KNEEL BEFORE ZOD! Yeah, I had to say it. All due respect to Gene Hackman, who just missed being in the first part of my list, but Terrance Stamp is the best Superman villain by far. It's quite a testament to him to be on this list because Superman is not one of my favorite superheroes by any stretch of the imagination. But Christopher Reeve did a great job with him and he was helped out by some great villains...in the first couple films, at least. (Let's ignore Parts III and IV, shall we?) Stamp's Zod was the perfect match for Superman, the Kryptonian criminal banished to the Phantom Zone along with Ursa and Non. Ursa and Non are both iconic as well but neither of them really holds a candle to their leader. Zod's ruthless, megalomaniacal nature is brought to life with the kind of skill only a guy like Stamp could have provided. It is largely because of Stamp's work that the character is so beloved even in the comic books, and Michael Shannon has some very serious shoes to fill when he takes on the character in the forthcoming Man of Steel.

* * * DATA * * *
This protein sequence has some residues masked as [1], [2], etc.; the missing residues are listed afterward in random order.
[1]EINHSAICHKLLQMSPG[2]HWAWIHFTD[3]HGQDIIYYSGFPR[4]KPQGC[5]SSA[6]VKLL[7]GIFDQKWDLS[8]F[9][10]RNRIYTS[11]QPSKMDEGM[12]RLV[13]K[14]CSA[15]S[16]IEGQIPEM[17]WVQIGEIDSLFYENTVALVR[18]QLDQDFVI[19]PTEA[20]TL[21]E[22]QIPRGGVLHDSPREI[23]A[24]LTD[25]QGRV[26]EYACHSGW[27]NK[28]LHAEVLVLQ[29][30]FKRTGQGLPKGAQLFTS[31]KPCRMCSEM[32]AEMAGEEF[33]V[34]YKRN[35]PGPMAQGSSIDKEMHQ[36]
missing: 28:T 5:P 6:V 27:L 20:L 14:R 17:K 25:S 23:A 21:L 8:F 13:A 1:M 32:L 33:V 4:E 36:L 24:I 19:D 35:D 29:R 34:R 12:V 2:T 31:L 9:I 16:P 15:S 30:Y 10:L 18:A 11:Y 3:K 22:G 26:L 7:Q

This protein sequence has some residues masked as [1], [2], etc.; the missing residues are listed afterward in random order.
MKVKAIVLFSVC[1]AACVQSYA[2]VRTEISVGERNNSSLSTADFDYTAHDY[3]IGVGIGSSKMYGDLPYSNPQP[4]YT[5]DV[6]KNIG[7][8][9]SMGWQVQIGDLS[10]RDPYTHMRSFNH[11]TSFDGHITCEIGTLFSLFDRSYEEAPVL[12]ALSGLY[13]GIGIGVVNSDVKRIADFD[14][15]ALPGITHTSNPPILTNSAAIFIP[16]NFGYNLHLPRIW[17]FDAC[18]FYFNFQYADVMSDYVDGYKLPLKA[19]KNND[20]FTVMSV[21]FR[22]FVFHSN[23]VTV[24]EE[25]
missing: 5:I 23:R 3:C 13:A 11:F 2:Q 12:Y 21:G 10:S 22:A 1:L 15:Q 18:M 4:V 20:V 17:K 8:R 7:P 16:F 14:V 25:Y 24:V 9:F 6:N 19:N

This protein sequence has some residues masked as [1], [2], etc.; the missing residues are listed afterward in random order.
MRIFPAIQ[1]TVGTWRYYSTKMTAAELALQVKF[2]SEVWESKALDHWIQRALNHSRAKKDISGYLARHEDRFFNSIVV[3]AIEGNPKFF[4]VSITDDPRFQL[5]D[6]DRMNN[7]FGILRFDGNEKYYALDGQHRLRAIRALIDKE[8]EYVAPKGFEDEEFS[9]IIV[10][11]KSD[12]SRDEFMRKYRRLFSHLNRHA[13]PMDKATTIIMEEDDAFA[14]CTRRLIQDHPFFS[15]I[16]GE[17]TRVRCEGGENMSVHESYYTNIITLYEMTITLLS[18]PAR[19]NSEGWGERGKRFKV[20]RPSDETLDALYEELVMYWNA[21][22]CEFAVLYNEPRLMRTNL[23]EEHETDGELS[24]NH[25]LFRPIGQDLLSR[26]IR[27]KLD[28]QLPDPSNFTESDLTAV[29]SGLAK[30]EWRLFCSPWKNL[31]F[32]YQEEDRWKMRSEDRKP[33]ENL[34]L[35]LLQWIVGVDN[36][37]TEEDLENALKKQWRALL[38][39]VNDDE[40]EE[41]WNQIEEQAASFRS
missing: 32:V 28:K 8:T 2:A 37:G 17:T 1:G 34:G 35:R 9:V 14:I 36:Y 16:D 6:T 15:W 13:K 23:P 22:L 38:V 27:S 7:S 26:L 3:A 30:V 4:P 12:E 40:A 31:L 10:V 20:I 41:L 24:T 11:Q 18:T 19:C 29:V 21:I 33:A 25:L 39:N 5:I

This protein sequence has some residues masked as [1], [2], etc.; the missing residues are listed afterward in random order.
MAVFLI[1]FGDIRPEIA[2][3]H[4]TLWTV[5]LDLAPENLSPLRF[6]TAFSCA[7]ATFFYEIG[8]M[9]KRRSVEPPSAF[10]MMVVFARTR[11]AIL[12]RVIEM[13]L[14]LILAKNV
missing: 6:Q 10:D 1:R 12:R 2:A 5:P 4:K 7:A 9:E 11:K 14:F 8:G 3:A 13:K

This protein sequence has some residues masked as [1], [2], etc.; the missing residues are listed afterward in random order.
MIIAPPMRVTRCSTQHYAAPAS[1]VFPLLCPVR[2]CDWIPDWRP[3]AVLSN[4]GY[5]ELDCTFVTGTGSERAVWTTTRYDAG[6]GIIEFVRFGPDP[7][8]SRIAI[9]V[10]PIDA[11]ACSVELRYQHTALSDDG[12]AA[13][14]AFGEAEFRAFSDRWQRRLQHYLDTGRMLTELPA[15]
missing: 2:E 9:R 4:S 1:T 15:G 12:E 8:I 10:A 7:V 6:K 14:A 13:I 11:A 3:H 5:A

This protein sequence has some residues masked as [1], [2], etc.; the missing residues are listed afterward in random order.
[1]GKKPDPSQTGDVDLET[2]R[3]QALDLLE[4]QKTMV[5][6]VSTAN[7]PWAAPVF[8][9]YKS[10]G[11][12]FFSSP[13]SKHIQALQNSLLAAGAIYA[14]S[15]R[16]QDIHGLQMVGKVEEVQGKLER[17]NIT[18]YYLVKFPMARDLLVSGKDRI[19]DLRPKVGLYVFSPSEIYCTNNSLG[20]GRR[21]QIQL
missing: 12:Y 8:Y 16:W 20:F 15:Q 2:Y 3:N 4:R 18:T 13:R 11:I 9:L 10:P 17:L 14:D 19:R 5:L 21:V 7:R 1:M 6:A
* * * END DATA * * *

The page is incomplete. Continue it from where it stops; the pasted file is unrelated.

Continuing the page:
2. Magneto (X-Men franchise)